In yet another embodiment of dewatering fabric 82, the base fabric has attached thereto a lattice grid made of a polymer, such as polyurethane, that is put on top of the base fabric. The grid may be put on to the base fabric by utilizing various known procedures, such as, for example, an extrusion technique or a screen-printing technique. The lattice grid may be put on the base fabric with an angular orientation relative to the machine direction yarns and the cross direction yarns. Although this orientation is such that no part of the lattice is aligned with the machine direction yarns, other orientations can also be utilized. The lattice can have a uniform grid pattern, which can be discontinuous in part. Further, the material between the interconnections of the lattice structure may take a circuitous path rather than being substantially straight. The lattice grid is made of a synthetic, such as a polymer or specifically a polyurethane, which attaches itself to the base fabric by its natural adhesion properties.

In yet another embodiment of dewatering fabric 82 there is included a permeable base fabric having machine direction yarns and cross-direction yarns, that are adhered to a grid. The grid is made of a composite material the may be the same as that discussed relative to a previous embodiment of dewatering fabric 82. The grid includes machine direction yarns with a composite material formed therearound. The grid is a composite structure formed of composite material and machine direction yarns. The machine direction yarns may be pre-coated with a composite before being placed in rows that are substantially parallel in a mold that is used to reheat the composite material causing it to re-flow into a pattern. Additional composite material may be put into the mold as well. The grid structure, also known as a composite layer, is then connected to the base fabric by one of many techniques including laminating the grid to the permeable fabric, melting the composite coated yarn as it is held in position against the permeable fabric or by re-melting the grid onto the base fabric. Additionally, an adhesive may be utilized to attach the grid to permeable fabric.

The batt fiber may include two layers, an upper and a lower layer. The batt fiber is needled into the base fabric and the composite layer, thereby forming a dewatering fabric 82 having at least one outer batt layer surface. Batt material is porous by its nature, additionally the needling process not only connects the layers together, it also creates numerous small porous cavities extending into or completely through the structure of dewatering fabric 82.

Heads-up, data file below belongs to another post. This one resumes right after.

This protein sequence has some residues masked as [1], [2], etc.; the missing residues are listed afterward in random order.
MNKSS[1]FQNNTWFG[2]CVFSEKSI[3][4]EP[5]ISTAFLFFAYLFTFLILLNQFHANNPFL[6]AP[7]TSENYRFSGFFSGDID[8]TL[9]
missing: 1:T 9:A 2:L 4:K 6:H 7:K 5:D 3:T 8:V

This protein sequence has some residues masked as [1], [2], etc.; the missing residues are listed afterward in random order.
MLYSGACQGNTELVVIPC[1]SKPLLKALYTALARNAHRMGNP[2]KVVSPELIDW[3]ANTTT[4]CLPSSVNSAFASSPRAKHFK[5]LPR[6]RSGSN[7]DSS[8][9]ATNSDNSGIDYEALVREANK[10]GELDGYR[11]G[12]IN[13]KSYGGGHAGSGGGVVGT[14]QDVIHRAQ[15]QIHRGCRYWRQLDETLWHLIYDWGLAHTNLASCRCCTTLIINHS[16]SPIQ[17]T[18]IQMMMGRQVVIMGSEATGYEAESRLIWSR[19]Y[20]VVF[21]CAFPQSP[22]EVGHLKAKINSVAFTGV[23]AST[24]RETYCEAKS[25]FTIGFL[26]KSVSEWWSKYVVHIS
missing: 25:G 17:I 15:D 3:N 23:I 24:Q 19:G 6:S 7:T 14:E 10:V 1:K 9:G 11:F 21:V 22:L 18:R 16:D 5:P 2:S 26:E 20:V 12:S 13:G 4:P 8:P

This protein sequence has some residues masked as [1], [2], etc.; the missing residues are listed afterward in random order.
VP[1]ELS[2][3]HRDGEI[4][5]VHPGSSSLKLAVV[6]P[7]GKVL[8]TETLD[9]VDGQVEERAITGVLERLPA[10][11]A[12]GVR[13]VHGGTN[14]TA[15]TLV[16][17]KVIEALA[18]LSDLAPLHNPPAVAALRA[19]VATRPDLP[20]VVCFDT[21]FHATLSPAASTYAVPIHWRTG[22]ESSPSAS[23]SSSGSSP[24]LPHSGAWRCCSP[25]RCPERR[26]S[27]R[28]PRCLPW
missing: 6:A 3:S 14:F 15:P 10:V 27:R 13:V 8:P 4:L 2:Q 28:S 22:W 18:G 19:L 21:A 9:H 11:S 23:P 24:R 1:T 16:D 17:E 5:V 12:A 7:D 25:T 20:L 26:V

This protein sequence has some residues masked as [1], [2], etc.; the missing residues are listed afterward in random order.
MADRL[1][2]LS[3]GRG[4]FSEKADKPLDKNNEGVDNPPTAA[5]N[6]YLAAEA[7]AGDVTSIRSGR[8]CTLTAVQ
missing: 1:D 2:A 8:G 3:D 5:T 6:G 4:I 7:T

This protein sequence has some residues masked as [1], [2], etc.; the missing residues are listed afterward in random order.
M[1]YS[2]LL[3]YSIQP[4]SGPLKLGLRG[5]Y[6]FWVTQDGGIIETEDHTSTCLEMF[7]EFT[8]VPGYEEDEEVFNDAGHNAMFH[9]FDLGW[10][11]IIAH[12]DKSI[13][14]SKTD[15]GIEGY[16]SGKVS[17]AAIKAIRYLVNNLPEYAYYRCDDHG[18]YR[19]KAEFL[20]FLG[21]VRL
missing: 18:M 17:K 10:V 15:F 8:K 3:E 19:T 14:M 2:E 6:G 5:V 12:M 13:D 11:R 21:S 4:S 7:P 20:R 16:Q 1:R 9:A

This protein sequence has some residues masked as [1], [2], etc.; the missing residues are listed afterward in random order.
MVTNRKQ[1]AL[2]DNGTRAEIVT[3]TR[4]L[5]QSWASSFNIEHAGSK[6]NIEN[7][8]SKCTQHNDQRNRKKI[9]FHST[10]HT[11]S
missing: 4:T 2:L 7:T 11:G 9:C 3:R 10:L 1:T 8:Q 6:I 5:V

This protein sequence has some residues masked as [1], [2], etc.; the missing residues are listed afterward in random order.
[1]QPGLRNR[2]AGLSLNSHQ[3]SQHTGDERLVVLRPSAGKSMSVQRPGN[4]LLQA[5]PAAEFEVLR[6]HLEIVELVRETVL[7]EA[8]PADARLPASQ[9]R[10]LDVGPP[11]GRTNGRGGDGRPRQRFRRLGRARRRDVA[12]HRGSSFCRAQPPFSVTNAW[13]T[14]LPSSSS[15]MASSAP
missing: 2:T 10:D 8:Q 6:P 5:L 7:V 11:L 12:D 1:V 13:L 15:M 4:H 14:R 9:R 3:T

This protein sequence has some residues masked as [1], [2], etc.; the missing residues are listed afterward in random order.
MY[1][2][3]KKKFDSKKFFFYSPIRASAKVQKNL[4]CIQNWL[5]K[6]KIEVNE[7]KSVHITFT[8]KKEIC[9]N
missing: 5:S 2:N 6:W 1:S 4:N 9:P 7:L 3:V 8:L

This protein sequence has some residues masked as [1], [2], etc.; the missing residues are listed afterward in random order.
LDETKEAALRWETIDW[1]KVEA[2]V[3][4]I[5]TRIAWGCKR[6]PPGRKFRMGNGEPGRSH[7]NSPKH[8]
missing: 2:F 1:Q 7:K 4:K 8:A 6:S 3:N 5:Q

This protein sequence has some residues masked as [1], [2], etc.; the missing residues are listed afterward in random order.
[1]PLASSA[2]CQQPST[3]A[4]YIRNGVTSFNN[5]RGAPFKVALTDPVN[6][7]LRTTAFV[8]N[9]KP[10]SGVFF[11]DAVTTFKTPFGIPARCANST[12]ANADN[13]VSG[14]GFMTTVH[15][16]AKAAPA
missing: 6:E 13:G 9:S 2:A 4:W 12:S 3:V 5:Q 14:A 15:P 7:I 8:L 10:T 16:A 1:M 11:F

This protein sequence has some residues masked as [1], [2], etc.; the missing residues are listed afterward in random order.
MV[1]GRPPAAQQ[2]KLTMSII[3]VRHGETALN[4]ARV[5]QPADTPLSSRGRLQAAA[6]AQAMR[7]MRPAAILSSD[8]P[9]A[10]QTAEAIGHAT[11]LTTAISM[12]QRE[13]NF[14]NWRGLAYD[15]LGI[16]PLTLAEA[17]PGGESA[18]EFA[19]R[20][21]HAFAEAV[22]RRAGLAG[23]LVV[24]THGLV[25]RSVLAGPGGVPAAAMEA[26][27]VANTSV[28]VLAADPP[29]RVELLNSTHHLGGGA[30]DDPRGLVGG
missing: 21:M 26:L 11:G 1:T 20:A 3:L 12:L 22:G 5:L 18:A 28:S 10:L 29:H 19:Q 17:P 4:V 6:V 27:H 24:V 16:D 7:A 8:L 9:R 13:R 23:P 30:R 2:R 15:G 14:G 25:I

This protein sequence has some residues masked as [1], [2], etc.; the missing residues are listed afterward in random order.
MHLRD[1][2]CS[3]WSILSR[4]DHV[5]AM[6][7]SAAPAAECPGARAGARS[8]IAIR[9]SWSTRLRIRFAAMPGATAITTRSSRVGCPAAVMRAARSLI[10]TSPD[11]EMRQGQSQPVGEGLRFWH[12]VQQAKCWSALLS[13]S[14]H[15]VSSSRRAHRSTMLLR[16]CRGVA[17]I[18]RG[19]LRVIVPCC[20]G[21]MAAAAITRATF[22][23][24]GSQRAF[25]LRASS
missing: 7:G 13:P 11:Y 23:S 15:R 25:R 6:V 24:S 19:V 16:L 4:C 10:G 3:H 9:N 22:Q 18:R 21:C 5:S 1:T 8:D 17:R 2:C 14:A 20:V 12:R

Dewatering fabric 82 has an air permeability of from 5 to 100 cubic feet/minute preferably 19 cubic feet/minute or higher and more preferably 35 cubic feet/minute or higher. Mean pore diameters in dewatering fabric 82 are from 5 to 75 microns, preferably 25 microns or higher and more preferably 35 microns or higher. The hydrophobic layers can be made from a synthetic polymeric material, a wool or a polyamide, for example, nylon 6. The anti-rewet layer and the composite layer may be made of a thin elastomeric permeable membrane made from a synthetic polymeric material or a polyamide that is laminated to the base fabric.

The batt fiber layers are made from fibers ranging from 0.5 d-tex to 22 d-tex and may contain a low melt bi-compound fiber to supplement fiber to fiber bonding in each of the layers upon heating. The bonding may result from the use of a low temperature meltable fiber, particles and/or resin. The dewatering fabric is less than 2.0 millimeters, preferably less than 1.50 millimeters, and more preferably less than 1.25 millimeters and even more preferably less than 1.0 millimeter thick.

Now, additionally referring to FIG. 13, there is shown yet another embodiment of the present invention, which is substantially similar to the invention illustrated in FIG. 12, except that instead of hot air hood 62, there is a belt press 64. Belt press 64 includes a permeable belt 66 capable of applying pressure to the non-sheet contacting side of structured fabric 28 that carries web 38 around suction roll 60. Fabric 66 of belt press 64 is also known as an extended nip press belt or a link fabric, which can run at 60 KN/m fabric tension with a pressing length that is longer than the suction zone of roll 60. While pressure is applied to structured fabric 28, the high fiber density pillow areas in web 38 are protected from that pressure as they are contained within the body of structured fabric 28, as they are in the Yankee nip.